Odd Dan Out

By Dave Lucas Published on August 27, 2015 www.wamc.com

On Wednesday night the Democratic candidates for Albany County Executive locked horns at a 'candidate forum' - but  Dan McCoy and Dan Egan have another Dan to consider...

He's not a Democrat, but Daniel Plaat, known for his work with Occupy Albany, attended the forum. He's running on the Green Party Line. His political mantra: "Go Green, Not Machine."     "An alternative choice like myself would be for bottom-up government from the grassroots. Actually letting people lead. Giving people power and empowerment. And that's something you can hear a lot of, 'what are WE gonna do for you, what are WE going to give to people.' Very paternalistic, very ham-fisted. It keeps people at a distance from government."

Political upsets have been known to happen in upstate New York. When he was an Albany County Assemblyman, Jack McEneny defeated Albany Mayor Jerry Jennings in a primary bid to take the county's male seat on the state Democratic Committee.    "There's always gonna be a tension in politics. And what happens is the tension shows up in primaries instead of general elections."

In his first election in 1991, McEneny won a write-in campaign for County Legislature. Of course Plaat will not be running in the September primary because he's not a democrat, but he followed the McCoy-Egan debate in earnest, concluding that many of the answers the candidates gave to audience questions were designed to appeal to their respective supporters.    "This is more a pep rally than discussion. And the discussion was very narrow. The questions weren't, and there are a lot of different directions you could take, but the answers for the most part were focused on being talk-down, what are we going to do for people."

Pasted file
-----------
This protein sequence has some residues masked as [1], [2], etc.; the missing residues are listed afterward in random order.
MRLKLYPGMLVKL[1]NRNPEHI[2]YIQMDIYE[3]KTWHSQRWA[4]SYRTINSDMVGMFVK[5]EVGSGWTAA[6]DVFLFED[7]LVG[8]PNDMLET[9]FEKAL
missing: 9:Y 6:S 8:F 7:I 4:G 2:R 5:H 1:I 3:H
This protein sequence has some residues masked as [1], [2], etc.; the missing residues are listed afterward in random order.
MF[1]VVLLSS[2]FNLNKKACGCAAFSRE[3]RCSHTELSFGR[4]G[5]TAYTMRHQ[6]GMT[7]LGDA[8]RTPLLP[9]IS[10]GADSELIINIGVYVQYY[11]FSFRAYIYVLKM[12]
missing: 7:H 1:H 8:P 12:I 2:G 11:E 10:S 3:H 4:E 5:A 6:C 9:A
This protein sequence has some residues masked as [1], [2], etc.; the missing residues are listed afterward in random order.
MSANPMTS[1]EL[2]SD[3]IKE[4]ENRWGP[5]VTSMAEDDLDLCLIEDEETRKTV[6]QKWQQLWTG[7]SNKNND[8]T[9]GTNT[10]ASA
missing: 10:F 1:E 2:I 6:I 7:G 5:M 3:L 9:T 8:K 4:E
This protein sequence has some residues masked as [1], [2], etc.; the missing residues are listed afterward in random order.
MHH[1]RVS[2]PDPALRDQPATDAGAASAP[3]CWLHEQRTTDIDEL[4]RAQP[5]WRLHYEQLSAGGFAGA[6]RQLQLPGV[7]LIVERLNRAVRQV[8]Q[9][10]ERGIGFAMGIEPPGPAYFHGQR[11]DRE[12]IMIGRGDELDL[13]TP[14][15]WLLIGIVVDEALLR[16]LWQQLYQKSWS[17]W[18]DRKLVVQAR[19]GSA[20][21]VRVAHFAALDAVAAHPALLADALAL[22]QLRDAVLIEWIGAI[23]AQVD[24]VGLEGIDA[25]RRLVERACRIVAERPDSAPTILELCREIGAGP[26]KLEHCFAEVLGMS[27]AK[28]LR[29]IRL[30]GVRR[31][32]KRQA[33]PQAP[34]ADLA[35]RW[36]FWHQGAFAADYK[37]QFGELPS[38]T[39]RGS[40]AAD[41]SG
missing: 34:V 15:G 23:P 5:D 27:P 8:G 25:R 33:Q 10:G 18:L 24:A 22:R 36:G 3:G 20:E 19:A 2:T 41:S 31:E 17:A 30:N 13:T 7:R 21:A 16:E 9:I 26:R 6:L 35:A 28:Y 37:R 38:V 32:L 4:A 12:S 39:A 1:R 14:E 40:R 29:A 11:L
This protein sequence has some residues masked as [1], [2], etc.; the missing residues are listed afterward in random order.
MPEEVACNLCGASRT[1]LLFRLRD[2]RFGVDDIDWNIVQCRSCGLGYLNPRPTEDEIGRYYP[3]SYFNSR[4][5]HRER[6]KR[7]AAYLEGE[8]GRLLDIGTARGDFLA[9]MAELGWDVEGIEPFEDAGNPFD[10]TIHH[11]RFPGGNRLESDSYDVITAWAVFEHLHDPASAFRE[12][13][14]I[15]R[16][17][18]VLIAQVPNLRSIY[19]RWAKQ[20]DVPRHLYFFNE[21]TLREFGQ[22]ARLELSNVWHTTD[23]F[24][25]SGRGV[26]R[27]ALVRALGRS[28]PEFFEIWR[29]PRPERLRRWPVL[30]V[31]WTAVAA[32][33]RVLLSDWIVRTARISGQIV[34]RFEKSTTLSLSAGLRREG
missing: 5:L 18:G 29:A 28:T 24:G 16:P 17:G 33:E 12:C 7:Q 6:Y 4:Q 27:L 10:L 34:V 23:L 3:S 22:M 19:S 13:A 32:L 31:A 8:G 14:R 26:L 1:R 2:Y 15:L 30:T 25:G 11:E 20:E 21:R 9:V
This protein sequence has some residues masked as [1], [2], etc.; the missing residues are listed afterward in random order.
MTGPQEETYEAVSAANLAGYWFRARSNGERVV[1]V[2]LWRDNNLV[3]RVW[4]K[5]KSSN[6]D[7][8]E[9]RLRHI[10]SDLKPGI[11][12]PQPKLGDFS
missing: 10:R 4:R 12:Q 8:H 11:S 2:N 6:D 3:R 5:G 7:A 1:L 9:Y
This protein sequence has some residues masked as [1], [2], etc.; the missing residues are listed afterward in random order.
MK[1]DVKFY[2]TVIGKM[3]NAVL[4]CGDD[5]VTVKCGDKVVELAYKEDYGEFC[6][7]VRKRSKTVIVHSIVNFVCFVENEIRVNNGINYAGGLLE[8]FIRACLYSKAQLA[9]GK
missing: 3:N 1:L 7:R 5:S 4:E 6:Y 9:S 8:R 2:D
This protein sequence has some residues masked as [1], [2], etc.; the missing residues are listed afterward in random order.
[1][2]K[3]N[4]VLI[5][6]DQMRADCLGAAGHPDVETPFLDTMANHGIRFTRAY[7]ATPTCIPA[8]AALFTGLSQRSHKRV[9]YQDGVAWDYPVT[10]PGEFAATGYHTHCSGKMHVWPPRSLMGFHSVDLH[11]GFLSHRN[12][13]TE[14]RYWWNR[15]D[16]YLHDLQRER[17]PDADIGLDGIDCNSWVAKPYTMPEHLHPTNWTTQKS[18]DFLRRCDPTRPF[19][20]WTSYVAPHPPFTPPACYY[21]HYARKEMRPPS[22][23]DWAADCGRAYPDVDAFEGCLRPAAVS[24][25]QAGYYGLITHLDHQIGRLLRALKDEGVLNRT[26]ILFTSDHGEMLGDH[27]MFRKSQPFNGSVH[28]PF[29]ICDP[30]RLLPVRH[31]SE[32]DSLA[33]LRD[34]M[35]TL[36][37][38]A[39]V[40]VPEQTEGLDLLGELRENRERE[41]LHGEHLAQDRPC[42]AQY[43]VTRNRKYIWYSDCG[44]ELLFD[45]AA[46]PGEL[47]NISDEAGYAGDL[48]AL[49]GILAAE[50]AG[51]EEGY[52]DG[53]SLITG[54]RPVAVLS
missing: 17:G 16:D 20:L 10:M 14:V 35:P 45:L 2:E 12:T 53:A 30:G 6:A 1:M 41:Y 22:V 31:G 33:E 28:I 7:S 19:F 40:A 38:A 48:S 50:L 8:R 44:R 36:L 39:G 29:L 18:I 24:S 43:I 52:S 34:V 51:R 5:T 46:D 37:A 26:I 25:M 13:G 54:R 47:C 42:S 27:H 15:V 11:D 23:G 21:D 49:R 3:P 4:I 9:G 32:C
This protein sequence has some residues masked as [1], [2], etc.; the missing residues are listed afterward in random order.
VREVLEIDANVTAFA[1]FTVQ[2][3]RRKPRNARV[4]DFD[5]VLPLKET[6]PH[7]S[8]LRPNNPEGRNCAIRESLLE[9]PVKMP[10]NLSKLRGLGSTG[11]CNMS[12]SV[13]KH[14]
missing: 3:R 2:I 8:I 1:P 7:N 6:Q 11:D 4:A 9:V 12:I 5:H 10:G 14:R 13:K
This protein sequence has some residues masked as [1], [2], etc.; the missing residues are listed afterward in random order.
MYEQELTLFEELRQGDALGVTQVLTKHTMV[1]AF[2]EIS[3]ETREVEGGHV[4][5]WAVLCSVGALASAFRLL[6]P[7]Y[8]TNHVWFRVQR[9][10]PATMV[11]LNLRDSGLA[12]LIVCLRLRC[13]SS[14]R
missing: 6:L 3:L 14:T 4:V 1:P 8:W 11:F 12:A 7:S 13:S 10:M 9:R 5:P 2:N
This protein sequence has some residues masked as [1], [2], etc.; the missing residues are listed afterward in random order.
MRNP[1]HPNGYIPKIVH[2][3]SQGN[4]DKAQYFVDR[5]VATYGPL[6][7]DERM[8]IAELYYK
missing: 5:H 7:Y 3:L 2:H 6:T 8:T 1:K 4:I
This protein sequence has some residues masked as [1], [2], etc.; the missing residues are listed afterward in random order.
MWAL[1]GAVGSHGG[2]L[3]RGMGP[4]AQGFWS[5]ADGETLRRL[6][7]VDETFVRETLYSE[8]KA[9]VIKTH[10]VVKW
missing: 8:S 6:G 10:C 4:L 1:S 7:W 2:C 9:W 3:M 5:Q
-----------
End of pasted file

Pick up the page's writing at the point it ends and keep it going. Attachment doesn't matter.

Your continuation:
Plaat has a burning desire to compete with the "mainstream" candidates.   "I had various discussions about rushing the stage Seattle-style, but at the last minute I suppose I decided against it, plus I came in a little late."

Plaat is doubtful an opportunity to actually engage in political debate with other candidates will emerge.  "I talked to the League of Women Voters and they said they don't have the resources to have a general election forum. They only cover 'competitive races,' so those that are popular can stay popular."

The New York State League of Women Voters says their after-primary forum schedules have yet to be determined - no one from the Albany County chapter of the League of Women Voters was available for comment.

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